“Our dog has been bleeding since last night. Can you help?”
“Dr. Randolph will be in surgery for another 45 minutes. If we apply pressure to the wound can it wait, or should I call another veterinary hospital to find a doctor who can see her right away?” our receptionist asked.
“It’s not that kind of bleeding. The blood is coming from her rectum. It started last night, and this is the third office we’ve been to, and every doctor is either off or tied up. The first place we went wasn’t a veterinarian at all, just a boarding place.”
“Who is her regular doctor?” our staff member inquired.
“She doesn’t have one. She’s 10 years old and she’s never been sick before.”
“Have a seat right here, and I will call until I find a veterinarian who can see her right away.”
“No, don’t do that,” the pet owner replied. “We’ll just get back in the car and drive to the next office.”
This is a true story, and happened just last week.
When you were in kindergarten, you had fire drills, and learned how to be prepared in case an emergency occurred. When you took a job in corporate America, or with the government, crisis readiness training continued.
It’s no different with your pets.
When a sudden injury or illness arises, you need to have a plan. Here are some tips:
• Establish your pet with a veterinarian and see him at least annually. Children, grownups, dogs and cats; we all need regular checkups and preventive care.
• Emergency contact information. Type the information neatly in your computer, and print it out. Use big type, in case your glasses aren’t handy. Have your veterinarian’s phone number(s) on the list, along with the numbers of any area emergency clinics or hospitals. Emergency facilities may be open only when your veterinarian is closed, so be sure to know your clinic’s hours, and type that information into the list, also. Here, on the Mississippi Gulf Coast, we are served by the Gulf Coast Veterinary Emergency Hospital, just off I-10 exit 41, 228-392-7474.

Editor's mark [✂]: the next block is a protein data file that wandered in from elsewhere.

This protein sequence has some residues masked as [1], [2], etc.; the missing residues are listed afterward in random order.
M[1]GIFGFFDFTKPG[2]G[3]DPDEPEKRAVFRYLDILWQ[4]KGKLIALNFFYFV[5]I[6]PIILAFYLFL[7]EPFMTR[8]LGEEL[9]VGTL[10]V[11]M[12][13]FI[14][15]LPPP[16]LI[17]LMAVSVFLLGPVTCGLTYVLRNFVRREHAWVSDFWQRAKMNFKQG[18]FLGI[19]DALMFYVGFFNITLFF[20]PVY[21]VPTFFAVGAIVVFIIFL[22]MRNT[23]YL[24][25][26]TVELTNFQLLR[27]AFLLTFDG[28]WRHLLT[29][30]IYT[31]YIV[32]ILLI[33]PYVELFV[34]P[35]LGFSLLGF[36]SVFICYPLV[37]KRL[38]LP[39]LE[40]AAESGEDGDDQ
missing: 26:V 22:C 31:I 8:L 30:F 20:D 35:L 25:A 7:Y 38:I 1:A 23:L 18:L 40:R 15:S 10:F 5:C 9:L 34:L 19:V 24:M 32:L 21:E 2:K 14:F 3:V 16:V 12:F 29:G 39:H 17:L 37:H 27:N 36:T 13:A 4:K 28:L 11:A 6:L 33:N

• Have a first aid kit. Put the emergency contact information in the kit. A cut that is bleeding needs direct pressure, but, when the bleeding stops, a bandage is usually appropriate until your veterinarian can evaluate the wound. The kit should include some triple-antibiotic ointment, saline flush suitable for eyes, hydrogen peroxide for cleaning blood and disposable gloves.
• Know the fastest route from your home to your veterinary hospital. Also, know alternate routes, in case you encounter road closings. If you think you may not recall the path when under pressure, print out directions from Mapquest or Google Maps. Periodically make a test run, just like a fire drill. Do the same for your nearest emergency hospital.
If a pet is to survive a critical-care event, the initial steps are up to you, prior to handing him off to your pet’s doctor. A little bit of preparation just might make the difference between life and death.